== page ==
Rolex Transatlantic – Day 3

May 24, 2005   

Around twilight we decided to take down our heavy asymmetric spinnaker. We were reaching our first goal -- the Gulf Stream -- but the wind was dying and the spinnaker was collapsing.
The crew flooded the deck to get the new lightweight drifter hoisted, and to take down the big spinnaker. The spinnaker halyard was eased slightly to start lowering the sail. Four of us were ready underneath to catch the sail and pull it down to the deck.
Suddenly we were caught in an avalanche of nylon. The whole sail fell on us and partly over the side into the water. Instead of an orderly takedown, the sail had come loose and fallen 100 feet in a couple of seconds, wrapping the crew in about 4000 square feet of fabric and making us pull its corners quickly from the sea.

We looked at the shackle that holds the halyard to the top of the sail. The line had chafed through. The shackle was in our hands, but the spinnaker halyard was now dropped inside the mast. Darkness was coming, and something had to be done. Otherwise that spinnaker halyard would be useless.

The first person ready to go up the mast is always Ashley Perrin. From California, Ashley rockets around the world sailing races everywhere. There is little she can't do in a boat; just this morning, she used the heavy-duty sewing machine we brought with us to repair a rip in a sail.

Tempest, like almost all big racing sailboats, has four halyards to raise the sails at the front of the boat. Two for the genoas and about three feet higher -- right near the very top of the mast -- are the two spinnaker halyards. All four run inside the mast, then emerge at the top. They are not interchangeable. You can't use a genoa halyard for a spinnaker, or vice versa. It is critically important to have all the halyards working, and now one is useless.

Ashley is hauled up to the top of the mast. It is not a fun experience. Every motion of the boat is magnified greatly at the end of a 100-foot pole. Even though Tempest is moving slowly in light air right now, the mast is swinging steadily. This is an ideal time to get the repair done, though, because in any other wind condition, the motion is likely to be worse.

Job: Slide a bicycle chain into the mast to lead a new line down to the bottom. However, the bicycle chain gets stuck. Despite jiggling and pulling, it won't go up and it won't go down. Nothing more can be done now; darkness is settling in. Bring Ashley down.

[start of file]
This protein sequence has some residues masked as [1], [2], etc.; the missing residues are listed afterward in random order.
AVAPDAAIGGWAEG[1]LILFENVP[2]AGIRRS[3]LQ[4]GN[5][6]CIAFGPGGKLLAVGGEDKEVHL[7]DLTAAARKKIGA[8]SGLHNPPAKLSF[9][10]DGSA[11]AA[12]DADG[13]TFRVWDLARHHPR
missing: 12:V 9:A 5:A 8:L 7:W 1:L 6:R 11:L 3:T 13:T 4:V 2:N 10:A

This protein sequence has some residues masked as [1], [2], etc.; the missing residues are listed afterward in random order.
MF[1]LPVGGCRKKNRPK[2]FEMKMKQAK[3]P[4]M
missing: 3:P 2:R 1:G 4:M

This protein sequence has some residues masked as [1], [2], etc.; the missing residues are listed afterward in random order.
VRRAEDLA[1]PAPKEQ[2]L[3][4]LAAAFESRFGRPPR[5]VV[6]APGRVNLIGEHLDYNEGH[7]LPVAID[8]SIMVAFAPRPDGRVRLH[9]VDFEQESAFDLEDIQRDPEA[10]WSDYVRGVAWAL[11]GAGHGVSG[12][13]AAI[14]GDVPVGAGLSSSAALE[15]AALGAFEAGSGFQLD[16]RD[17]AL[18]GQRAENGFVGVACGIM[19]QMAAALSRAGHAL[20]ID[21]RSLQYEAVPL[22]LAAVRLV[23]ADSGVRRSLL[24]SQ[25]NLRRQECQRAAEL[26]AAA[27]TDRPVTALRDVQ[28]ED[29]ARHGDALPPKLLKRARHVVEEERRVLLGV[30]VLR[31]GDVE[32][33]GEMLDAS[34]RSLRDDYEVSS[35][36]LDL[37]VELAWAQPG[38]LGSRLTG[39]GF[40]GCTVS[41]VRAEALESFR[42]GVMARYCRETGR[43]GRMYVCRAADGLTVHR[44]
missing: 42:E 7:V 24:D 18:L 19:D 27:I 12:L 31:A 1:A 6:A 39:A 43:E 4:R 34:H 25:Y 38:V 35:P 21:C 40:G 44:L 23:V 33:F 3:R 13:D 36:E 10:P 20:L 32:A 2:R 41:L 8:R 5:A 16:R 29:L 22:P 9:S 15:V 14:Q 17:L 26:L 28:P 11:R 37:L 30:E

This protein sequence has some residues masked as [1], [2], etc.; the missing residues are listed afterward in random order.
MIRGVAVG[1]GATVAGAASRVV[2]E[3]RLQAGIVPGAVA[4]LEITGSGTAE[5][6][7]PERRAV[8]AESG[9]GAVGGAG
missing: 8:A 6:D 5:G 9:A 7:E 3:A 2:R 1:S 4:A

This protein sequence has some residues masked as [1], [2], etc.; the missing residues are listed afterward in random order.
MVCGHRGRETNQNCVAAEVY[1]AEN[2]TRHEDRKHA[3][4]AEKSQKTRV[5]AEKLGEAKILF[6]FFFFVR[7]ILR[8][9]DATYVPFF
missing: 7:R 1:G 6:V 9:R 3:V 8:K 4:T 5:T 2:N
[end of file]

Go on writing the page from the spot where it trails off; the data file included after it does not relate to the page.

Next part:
Ashley cannot come down! While trying to fish the new line down the mast, the bicycle chain has somehow entangled itself around the second halyard, the one holding Ashley 100 feet in the air. This is serious. Ashley must be lowered to the deck.

The crew sends the one remaining jib halyard up to Ashley. She must now take the end of the jib halyard (which exits below her), attach it securely to her harness, and untie herself from the now-jammed spinnaker halyard. It is difficult because all her weight is carried by the higher halyard, which she must untie. She manages to free herself from the stuck line, and is lowered to the deck as darkness settles in. However, the problem is now worse as the broken halyard is still not re led and the second spinnaker halyard is now at the top of the rig tangled with the bicycle chain.

So Tempest is racing with no way to hoist a spinnaker. These sails add one knot or more of speed when the wind is to the side or behind the boat. Nobody can afford to give away one mile per hour and hope to win a prize. Somehow tomorrow we must fix it.

While all this was gong on, Tempest slid into the Gulf Stream and started its downstream ride at about four knots.

We have many sources of information aboard Tempest: three computers – the boat's, the navigator's, and the assistant navigator's. We get pictures directly from circling satellites, we get data over phone service from another satellite, and we can trade emails with the world.Lesson Learnt:

  • Extra mouselines were put into the mast before leaving the dock in the jib sheaves but we didn’t do the spinnakers as we ran out of line at the time and didn’t get back to that job. These extra mouselines are important as it guarantees a fair lead and no tangles in the mast as you have time to get it right on the dock.
  • Always put chafe guard i.e. Samson Ice on all halyards where they bear on the sheaves.

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